The Dream Killer: Comparison and How to Enjoy Your Craft

I’m thrilled to introduce a new guest writer! This article, about comparing yourself in the arts, is by Lauren Norton of Glitter & Grandeur.

Have you ever watched a performance or seen a piece of art and thought: “I could do better than that.” – OR – thought: “I’ll never be that good”?

I have thought each of these things multiple times. I’m guilty. I’ll admit it.

As artists (of all art-forms), our work is personal – it is a part of us: an extension of our soul. We live in a highly competitive world where we constantly are told we aren’t good enough. I’ll agree: it’s hard -making it easy for us to fall into the soul-crushing trap of comparison.

The Dream Killer: How to Stop Comparing and Enjoy Your Craft Again

We all struggle with it. We compare ourselves to our peers, our teachers, our idols, our friends. “I’m better than___.” “I’ll never be as good as ____.” Whether we are building ourselves up or tearing ourselves down, the root of the evil is comparison.

Comparison kills dreams.

Why do we do it?! It’s so bad!

It’s human nature to compare.

In a world where you have to constantly be in tune with what’s going on in the industry, it’s almost impossible to not judge or compare. That is what makes the arts so scary. You always feel judged – like you need to be better. Well, that is going to end TODAY!


Artists need to stop judging and comparing and start supporting each other.


And I’m going to tell you how to do it.


First off, let me tell you a bit about myself. I am 24 years old and finishing my Masters in Musical Theatre. I studied classical music (opera/art-song) in my undergraduate program but decided to pursue my passion of musical theatre (think Broadway) in my master’s degree.

When I first got to the school where I would pursue my masters, I was guilty of comparing myself to others – it was awful. I would look at the new freshmen and think: “How am I ever going to make it in this industry when people four years younger than me are a million times better than I am?” I constantly tore myself down while watching others perform.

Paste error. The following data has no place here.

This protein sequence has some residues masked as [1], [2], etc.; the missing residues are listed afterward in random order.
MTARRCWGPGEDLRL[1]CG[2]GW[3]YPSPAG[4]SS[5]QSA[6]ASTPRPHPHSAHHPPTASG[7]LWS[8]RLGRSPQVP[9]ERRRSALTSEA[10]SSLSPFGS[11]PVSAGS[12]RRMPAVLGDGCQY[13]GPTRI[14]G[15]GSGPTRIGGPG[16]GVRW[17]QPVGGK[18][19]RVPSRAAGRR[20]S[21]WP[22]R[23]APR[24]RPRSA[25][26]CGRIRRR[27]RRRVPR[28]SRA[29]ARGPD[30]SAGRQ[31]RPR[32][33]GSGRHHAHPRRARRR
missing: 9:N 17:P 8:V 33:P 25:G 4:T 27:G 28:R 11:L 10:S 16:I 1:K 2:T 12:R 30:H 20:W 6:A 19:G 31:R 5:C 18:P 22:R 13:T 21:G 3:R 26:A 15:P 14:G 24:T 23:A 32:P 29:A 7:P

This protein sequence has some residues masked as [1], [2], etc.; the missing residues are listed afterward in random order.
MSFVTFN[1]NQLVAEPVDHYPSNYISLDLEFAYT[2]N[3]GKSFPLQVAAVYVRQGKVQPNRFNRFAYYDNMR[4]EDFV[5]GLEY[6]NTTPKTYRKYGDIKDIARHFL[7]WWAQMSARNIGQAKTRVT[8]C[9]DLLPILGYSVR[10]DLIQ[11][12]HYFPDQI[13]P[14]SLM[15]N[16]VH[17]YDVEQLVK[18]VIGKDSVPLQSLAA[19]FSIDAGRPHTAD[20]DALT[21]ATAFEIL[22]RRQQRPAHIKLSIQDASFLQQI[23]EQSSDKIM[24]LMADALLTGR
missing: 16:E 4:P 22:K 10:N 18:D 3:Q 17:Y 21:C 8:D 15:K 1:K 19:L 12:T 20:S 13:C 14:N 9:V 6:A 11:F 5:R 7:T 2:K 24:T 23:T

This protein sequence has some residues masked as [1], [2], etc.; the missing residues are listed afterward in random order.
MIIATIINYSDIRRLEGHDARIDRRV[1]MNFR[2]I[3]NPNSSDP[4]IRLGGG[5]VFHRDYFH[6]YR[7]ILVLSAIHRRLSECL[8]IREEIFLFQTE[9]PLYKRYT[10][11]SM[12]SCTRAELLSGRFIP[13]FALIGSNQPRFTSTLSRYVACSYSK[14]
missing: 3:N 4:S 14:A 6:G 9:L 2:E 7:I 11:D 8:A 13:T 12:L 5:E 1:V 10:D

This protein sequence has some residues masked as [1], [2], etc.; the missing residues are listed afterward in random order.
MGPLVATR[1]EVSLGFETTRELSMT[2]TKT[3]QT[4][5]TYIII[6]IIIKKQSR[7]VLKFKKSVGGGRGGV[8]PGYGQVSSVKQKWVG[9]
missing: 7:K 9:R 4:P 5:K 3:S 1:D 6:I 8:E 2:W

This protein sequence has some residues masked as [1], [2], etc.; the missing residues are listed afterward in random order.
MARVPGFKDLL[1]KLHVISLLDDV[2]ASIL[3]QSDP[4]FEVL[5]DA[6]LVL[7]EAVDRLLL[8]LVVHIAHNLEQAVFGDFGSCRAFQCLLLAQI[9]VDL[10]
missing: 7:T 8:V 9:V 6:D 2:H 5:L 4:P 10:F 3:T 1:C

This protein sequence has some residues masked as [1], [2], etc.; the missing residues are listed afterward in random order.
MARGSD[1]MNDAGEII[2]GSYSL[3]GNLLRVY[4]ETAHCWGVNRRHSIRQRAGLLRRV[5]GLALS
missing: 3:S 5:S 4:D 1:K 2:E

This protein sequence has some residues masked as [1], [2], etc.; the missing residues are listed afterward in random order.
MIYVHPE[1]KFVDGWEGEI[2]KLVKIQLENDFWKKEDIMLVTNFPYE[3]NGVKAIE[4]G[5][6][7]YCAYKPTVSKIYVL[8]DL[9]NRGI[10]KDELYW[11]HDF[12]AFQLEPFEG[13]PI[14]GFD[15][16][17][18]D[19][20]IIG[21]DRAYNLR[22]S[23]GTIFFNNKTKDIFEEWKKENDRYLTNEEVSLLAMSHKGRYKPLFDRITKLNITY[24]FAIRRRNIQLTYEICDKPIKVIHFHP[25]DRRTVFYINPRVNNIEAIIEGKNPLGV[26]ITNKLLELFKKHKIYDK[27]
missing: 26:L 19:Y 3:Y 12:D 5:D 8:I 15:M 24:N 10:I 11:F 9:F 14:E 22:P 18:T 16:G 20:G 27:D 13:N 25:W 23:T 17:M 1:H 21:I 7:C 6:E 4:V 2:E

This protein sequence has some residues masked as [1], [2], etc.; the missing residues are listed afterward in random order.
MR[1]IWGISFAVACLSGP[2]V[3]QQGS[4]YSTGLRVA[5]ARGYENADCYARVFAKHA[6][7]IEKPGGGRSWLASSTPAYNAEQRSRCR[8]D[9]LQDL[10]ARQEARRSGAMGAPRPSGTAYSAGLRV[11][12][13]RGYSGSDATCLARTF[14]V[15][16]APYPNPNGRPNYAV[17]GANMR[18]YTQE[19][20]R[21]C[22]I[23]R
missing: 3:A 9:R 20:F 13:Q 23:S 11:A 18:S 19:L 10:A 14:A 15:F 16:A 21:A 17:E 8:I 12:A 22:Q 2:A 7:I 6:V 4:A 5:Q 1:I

Then, one day it clicked in my mind that: yes, these younger students were extremely talented but that didn’t mean I wasn’t. I got into the same school after all! I just had different strengths and that was okay. I would learn what I needed to learn and strengthen what I already knew.

My path was just that: my path. It didn’t matter what anyone else was doing. It mattered what I was doing. I didn’t need to stress about anyone else’s journey and skills but my own.


That is when I learned this trick for enjoying art without judging or comparing.


Think of everything as an opportunity to learn.

Observe and learn from someone’s technique. Is there something you have been struggling with that this person seems to handle flawlessly? How do they do it? What tips can you take from their work to help you improve your own?

Discover new repertoire. Are they doing something that you should explore? Musicians: if they sing a song that fits your style – jot it down and learn it! (Don’t steal an unpublished song, though! Stay legal, folks!)

Make connections. Meet the artist and help each other solve problems and improve. You can never have enough connections in the arts industry.

Allow yourself to enjoy it. We are artists because art lights a fire in our soul. We love it! We need it to survive! Don’t let your art be the only art that gives you that drive. Be inspired by others. Find joy the art of others. Let that light your fire.


We can enjoy art that is not our own. We can watch a performance and be transported into its world – instead of judging the piece or ourselves. You just have to change your mindset. Be open to growth and enjoyment. Get rid of the judge-y part of your brain. Don’t compare.

You make art for the enjoyment of others. Let yourself enjoy art too.


What helps you enjoy art instead of judging and comparing? Comment below with your tips!

2 thoughts on “The Dream Killer: Comparison and How to Enjoy Your Craft

Leave a Reply

Your email address will not be published. Required fields are marked *